Nuts to You by Lynne Rae Perkins is a fun tale told to a man in the park (eating a peanut butter sandwich: chunky peanut butter, by the way) by a very old squirrel that can speak! He tells the stories of squirrels travelling on the buzz paths, and having great adventures. He states that ‘nuts to you’ is a classic squirrel greeting, meaning all manner of things, but mostly good luck.
As vegetarianism and veganism are on the rise, cooking with cashews and other nuts is getting more and more popular. VBQ the Ultimate Vegan Barbecue by Nadine Horn and Jorg Mayer has recipes using cashews for a pesto, sour cream and an aioli spread. This Cheese is Nuts by Julie Piatt has lots of cashew cheese choices. So, go nuts with these recipes, and “nuts to you!”
In using essential oils, you should never diffuse patchouli oils (and some others) because they are too strong and can irritate your skin and/or mucous membranes?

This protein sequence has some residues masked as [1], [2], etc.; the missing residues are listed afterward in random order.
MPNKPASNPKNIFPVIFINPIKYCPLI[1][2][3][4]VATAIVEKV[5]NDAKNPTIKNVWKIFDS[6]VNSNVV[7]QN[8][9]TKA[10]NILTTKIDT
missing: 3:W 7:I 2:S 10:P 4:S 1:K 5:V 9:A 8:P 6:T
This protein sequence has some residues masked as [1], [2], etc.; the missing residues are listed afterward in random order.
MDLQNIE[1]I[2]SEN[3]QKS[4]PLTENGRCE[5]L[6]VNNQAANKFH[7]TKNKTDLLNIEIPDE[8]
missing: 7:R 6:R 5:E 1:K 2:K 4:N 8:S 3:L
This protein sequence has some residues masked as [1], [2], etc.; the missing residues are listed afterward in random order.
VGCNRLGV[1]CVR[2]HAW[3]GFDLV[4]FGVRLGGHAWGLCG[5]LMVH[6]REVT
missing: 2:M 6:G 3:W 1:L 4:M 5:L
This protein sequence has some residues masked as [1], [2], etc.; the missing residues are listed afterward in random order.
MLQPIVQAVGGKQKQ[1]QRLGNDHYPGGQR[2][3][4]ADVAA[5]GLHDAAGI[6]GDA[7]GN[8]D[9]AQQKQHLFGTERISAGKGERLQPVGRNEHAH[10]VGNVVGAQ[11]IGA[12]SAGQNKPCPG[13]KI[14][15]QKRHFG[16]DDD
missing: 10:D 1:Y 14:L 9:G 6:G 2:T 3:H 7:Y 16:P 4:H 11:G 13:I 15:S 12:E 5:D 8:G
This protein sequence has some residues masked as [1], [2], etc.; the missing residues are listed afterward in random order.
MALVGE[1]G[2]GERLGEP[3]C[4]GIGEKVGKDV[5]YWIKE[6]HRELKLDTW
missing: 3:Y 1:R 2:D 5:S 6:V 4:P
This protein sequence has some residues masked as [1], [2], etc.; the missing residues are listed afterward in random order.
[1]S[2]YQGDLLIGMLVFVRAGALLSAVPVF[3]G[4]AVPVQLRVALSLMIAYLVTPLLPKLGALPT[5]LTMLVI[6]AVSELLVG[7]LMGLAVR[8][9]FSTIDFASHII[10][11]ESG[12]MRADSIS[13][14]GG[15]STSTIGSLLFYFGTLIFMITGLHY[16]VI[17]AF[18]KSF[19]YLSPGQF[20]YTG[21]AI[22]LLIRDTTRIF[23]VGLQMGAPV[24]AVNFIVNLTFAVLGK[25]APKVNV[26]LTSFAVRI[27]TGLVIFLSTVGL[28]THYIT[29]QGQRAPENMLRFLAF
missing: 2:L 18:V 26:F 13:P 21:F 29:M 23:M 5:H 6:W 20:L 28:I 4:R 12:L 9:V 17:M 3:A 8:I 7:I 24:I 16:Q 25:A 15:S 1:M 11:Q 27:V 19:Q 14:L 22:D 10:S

I found this fact in Essential Oils Every Day by Hope Gillerman on page 85. There are also many essential oils that shouldn’t be used with or near children under 5 for the same reason. This is a very interesting book that gives good directions for the use of dozens of essential oils.
The Complete Book of Essential Oils and Aromatherapy lists 66 ways that patchouli can be used. Some people think it was only used by hippies in the past, but it has also been used as a pest repellent and for the conditions of paralysis, constipation, hepatitis and spina bifida. If I could only have one book about oils, this is the one I would pick. It includes step by step directions for distilling and preparing your own oils as well information about their many different uses.